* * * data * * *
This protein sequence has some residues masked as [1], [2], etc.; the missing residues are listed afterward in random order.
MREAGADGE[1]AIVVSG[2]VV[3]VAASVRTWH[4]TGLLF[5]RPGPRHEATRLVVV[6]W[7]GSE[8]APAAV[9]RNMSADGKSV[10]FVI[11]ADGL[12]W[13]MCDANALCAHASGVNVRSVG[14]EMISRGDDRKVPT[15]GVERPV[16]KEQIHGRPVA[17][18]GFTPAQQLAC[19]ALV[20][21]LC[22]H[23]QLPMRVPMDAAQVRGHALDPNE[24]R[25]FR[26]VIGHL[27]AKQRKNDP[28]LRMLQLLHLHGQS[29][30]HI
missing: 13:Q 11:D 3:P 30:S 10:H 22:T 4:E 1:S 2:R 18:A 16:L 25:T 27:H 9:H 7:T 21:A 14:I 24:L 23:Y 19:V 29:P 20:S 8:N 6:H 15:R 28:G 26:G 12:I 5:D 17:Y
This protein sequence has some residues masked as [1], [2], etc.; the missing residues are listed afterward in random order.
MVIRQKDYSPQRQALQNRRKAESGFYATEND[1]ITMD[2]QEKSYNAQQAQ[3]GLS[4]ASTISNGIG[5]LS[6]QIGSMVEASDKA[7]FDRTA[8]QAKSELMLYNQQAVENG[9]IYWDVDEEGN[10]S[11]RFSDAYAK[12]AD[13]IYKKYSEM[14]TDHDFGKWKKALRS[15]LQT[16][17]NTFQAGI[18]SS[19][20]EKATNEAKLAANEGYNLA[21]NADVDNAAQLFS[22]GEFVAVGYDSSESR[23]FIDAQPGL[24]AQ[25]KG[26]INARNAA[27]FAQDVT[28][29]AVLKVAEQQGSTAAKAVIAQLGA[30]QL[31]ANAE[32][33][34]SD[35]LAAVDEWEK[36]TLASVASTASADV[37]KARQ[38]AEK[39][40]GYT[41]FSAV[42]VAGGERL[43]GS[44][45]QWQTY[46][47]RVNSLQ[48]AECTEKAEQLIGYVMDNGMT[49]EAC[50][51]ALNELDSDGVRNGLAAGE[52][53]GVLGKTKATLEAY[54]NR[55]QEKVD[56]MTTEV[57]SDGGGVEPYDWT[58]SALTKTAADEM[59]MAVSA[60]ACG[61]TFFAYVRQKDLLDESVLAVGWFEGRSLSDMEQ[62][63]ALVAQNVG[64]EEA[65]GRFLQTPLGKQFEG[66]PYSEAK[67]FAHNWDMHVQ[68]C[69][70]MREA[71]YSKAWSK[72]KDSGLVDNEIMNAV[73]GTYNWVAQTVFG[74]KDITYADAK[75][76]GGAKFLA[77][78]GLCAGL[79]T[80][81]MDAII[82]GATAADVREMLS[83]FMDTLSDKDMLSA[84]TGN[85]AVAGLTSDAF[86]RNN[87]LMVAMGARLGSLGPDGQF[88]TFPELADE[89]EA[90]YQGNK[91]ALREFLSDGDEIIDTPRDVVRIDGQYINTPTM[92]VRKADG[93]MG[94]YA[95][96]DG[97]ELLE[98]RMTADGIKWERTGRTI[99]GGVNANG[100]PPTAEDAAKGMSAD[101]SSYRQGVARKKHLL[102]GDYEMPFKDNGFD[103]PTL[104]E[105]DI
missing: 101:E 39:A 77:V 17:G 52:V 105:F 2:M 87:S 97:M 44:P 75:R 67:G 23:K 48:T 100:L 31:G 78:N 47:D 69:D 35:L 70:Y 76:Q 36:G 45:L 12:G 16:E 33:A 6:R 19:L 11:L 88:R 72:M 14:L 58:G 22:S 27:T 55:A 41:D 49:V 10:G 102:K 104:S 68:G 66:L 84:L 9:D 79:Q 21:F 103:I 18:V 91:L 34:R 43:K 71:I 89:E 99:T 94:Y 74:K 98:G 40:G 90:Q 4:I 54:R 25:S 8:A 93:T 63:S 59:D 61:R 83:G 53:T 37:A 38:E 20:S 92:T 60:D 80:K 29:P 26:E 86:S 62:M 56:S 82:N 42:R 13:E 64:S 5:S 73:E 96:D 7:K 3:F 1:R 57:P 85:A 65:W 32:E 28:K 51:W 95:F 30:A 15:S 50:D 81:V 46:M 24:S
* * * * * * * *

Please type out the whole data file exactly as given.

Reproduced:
This protein sequence has some residues masked as [1], [2], etc.; the missing residues are listed afterward in random order.
MREAGADGE[1]AIVVSG[2]VV[3]VAASVRTWH[4]TGLLF[5]RPGPRHEATRLVVV[6]W[7]GSE[8]APAAV[9]RNMSADGKSV[10]FVI[11]ADGL[12]W[13]MCDANALCAHASGVNVRSVG[14]EMISRGDDRKVPT[15]GVERPV[16]KEQIHGRPVA[17][18]GFTPAQQLAC[19]ALV[20][21]LC[22]H[23]QLPMRVPMDAAQVRGHALDPNE[24]R[25]FR[26]VIGHL[27]AKQRKNDP[28]LRMLQLLHLHGQS[29][30]HI
missing: 13:Q 11:D 3:P 30:S 10:H 22:T 4:E 1:S 2:R 18:A 16:L 25:T 27:H 9:H 7:T 21:A 14:I 24:L 23:Y 19:V 29:P 20:S 8:N 6:H 15:R 28:G 26:G 12:I 5:D 17:Y
This protein sequence has some residues masked as [1], [2], etc.; the missing residues are listed afterward in random order.
MVIRQKDYSPQRQALQNRRKAESGFYATEND[1]ITMD[2]QEKSYNAQQAQ[3]GLS[4]ASTISNGIG[5]LS[6]QIGSMVEASDKA[7]FDRTA[8]QAKSELMLYNQQAVENG[9]IYWDVDEEGN[10]S[11]RFSDAYAK[12]AD[13]IYKKYSEM[14]TDHDFGKWKKALRS[15]LQT[16][17]NTFQAGI[18]SS[19][20]EKATNEAKLAANEGYNLA[21]NADVDNAAQLFS[22]GEFVAVGYDSSESR[23]FIDAQPGL[24]AQ[25]KG[26]INARNAA[27]FAQDVT[28][29]AVLKVAEQQGSTAAKAVIAQLGA[30]QL[31]ANAE[32][33][34]SD[35]LAAVDEWEK[36]TLASVASTASADV[37]KARQ[38]AEK[39][40]GYT[41]FSAV[42]VAGGERL[43]GS[44][45]QWQTY[46][47]RVNSLQ[48]AECTEKAEQLIGYVMDNGMT[49]EAC[50][51]ALNELDSDGVRNGLAAGE[52][53]GVLGKTKATLEAY[54]NR[55]QEKVD[56]MTTEV[57]SDGGGVEPYDWT[58]SALTKTAADEM[59]MAVSA[60]ACG[61]TFFAYVRQKDLLDESVLAVGWFEGRSLSDMEQ[62][63]ALVAQNVG[64]EEA[65]GRFLQTPLGKQFEG[66]PYSEAK[67]FAHNWDMHVQ[68]C[69][70]MREA[71]YSKAWSK[72]KDSGLVDNEIMNAV[73]GTYNWVAQTVFG[74]KDITYADAK[75][76]GGAKFLA[77][78]GLCAGL[79]T[80][81]MDAII[82]GATAADVREMLS[83]FMDTLSDKDMLSA[84]TGN[85]AVAGLTSDAF[86]RNN[87]LMVAMGARLGSLGPDGQF[88]TFPELADE[89]EA[90]YQGNK[91]ALREFLSDGDEIIDTPRDVVRIDGQYINTPTM[92]VRKADG[93]MG[94]YA[95][96]DG[97]ELLE[98]RMTADGIKWERTGRTI[99]GGVNANG[100]PPTAEDAAKGMSAD[101]SSYRQGVARKKHLL[102]GDYEMPFKDNGFD[103]PTL[104]E[105]DI
missing: 101:E 39:A 77:V 17:G 52:V 105:F 2:M 87:S 97:M 44:P 75:R 67:G 23:K 48:T 100:L 31:G 78:N 47:D 69:D 35:L 70:Y 76:Q 36:G 45:L 12:G 16:E 33:A 6:R 19:L 11:L 88:R 72:M 14:L 58:G 22:S 27:T 55:A 41:D 49:V 10:G 102:K 104:S 68:G 66:L 84:L 9:D 79:Q 21:F 103:I 18:V 91:L 34:R 43:K 71:I 89:E 99:T 94:Y 74:K 98:G 40:G 90:Q 4:I 54:R 25:S 8:A 93:T 63:S 59:D 61:R 83:G 53:T 37:A 38:E 20:S 92:T 60:D 80:K 29:P 26:E 86:S 62:M 56:S 82:N 42:R 13:E 64:S 5:S 73:E 96:D 7:K 3:F 1:R 57:P 85:A 65:W 32:E 28:K 51:W 95:F 30:A 15:S 50:D 81:V 46:M 24:S